BARBANT – Boston And Rennes Brain image Analysis Team


BARBANT is an Inria associate team shared between Inria VisAGeS research team and the Computational Radiology Laboratory at the Boston Children’s hospital (Harvard Medical School). This associate team aims at better understanding the behavior of normal and pathological Central Nervous System (CNS) organs and systems. Pathologies of particular interest to us are multiple sclerosis, dementias, and pediatric diseases such as pediatric multiple sclerosis or tuberous sclerosis.

A major challenge is to characterize the future course of the pathological processes in each patient as early as possible in order to predict the progression of the disease and/or adverse neurological outcomes, and to develop better techniques for both monitoring response to therapy and for altering therapy (duration, dose and nature) in response to patient-specific changes in imaging characteristics. At term, this project will allow to introduce objective figures to correlate qualitative and quantitative phenotypic markers coming from the clinic and image analysis, mostly at the early stage of the pathologies. This will allow for the selection or adaptation of the treatment for patients at an early stage of the disease.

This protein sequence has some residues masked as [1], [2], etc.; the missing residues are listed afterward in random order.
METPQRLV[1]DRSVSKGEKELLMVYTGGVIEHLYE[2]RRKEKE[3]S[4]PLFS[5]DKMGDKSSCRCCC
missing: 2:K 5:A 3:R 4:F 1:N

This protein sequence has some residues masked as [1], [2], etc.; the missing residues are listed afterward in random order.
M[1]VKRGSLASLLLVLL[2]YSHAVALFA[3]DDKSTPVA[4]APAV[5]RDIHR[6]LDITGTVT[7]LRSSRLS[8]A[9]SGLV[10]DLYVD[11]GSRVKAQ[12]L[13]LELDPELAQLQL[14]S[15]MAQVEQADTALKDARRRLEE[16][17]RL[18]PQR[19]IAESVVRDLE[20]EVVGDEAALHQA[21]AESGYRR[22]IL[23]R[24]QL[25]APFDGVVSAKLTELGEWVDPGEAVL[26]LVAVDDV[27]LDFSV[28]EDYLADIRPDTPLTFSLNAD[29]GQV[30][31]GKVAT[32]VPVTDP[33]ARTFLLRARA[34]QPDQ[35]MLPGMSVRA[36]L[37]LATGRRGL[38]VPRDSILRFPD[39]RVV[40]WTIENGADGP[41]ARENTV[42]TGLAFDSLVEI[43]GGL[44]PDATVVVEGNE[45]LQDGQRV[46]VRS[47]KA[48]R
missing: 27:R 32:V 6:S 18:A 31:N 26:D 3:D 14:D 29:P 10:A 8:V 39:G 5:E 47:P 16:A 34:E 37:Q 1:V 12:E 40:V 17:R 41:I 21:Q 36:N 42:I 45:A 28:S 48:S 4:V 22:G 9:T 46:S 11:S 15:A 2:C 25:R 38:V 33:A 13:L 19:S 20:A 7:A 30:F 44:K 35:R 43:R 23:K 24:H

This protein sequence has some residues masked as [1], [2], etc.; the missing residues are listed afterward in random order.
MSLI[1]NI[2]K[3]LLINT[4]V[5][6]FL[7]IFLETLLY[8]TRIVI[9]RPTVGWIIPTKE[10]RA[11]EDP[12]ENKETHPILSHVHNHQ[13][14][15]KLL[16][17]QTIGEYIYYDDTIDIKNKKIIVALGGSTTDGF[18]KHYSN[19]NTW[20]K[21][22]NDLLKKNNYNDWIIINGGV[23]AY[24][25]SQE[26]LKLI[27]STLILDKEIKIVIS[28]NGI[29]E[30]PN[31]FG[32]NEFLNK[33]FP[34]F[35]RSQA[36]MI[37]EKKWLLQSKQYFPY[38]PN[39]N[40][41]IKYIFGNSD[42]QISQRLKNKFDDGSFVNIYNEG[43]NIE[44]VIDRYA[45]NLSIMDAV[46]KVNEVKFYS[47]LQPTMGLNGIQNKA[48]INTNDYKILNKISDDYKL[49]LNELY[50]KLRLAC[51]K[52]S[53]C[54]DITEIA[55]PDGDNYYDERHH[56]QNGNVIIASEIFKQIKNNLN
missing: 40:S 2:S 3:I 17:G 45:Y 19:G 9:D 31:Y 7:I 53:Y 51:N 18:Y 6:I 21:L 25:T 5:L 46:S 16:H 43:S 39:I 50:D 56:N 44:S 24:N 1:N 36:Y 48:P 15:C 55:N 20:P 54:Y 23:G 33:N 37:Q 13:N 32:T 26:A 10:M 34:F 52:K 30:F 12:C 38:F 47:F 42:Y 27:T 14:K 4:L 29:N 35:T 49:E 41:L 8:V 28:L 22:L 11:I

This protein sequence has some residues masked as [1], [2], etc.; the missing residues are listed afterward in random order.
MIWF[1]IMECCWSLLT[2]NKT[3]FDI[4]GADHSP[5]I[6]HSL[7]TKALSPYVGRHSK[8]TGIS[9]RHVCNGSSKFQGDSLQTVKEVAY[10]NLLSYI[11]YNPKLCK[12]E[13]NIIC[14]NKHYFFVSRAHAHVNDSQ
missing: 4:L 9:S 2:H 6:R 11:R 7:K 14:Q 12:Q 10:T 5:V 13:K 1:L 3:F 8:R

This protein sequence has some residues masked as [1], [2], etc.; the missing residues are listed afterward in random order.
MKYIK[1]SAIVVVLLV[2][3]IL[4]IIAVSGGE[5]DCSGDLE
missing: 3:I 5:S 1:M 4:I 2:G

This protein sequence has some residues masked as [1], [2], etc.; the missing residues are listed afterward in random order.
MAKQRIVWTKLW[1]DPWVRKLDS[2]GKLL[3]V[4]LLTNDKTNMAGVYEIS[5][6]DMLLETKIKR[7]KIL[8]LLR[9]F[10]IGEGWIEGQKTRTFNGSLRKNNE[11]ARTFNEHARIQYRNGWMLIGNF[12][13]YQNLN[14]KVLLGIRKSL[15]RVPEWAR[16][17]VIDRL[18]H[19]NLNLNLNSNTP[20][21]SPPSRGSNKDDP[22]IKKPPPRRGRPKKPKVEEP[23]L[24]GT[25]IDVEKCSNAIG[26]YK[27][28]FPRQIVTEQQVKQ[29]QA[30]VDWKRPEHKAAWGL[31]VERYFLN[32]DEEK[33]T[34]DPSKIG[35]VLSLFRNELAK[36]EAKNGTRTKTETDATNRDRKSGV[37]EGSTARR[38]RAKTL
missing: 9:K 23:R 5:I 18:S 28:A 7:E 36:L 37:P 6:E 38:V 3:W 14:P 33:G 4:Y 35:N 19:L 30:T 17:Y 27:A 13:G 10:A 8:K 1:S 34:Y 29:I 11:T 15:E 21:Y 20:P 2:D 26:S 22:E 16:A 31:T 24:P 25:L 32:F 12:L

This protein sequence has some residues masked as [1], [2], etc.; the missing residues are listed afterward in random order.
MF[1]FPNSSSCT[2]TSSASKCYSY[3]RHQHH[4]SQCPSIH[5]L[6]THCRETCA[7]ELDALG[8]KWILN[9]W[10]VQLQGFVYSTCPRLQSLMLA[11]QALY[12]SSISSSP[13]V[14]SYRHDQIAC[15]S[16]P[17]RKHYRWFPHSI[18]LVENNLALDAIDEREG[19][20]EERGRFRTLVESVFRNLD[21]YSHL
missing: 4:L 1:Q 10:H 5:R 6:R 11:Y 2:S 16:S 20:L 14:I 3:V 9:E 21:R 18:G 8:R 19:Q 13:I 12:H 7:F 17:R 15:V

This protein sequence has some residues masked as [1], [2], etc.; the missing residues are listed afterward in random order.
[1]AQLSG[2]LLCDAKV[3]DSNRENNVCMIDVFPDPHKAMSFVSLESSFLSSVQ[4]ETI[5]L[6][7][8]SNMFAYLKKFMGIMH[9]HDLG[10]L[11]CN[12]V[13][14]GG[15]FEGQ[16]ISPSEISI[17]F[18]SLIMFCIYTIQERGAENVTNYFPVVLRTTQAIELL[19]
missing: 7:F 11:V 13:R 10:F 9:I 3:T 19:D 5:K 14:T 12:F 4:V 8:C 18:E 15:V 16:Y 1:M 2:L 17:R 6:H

Research directions

  • Development of specific shape and appearance models, construction of atlases better adapted to a patient or a group of patients in order to better characterize the pathology
  • Advanced segmentation and modeling methods dealing with longitudinal and multidimensional data (vector or tensor fields), especially with the integration of new prior models to control the integration of multiscale data and aggregation of models
  • New models and probabilistic methods to create water diffusion maps from diffusion MRI, and their robust comparison between patients and control subjects to better understand the brain white matter structure and its alteration by pathologies
  • New machine learning procedures for classification and labeling of multidimensional features (from scalar to tensor fields and/or geometric features)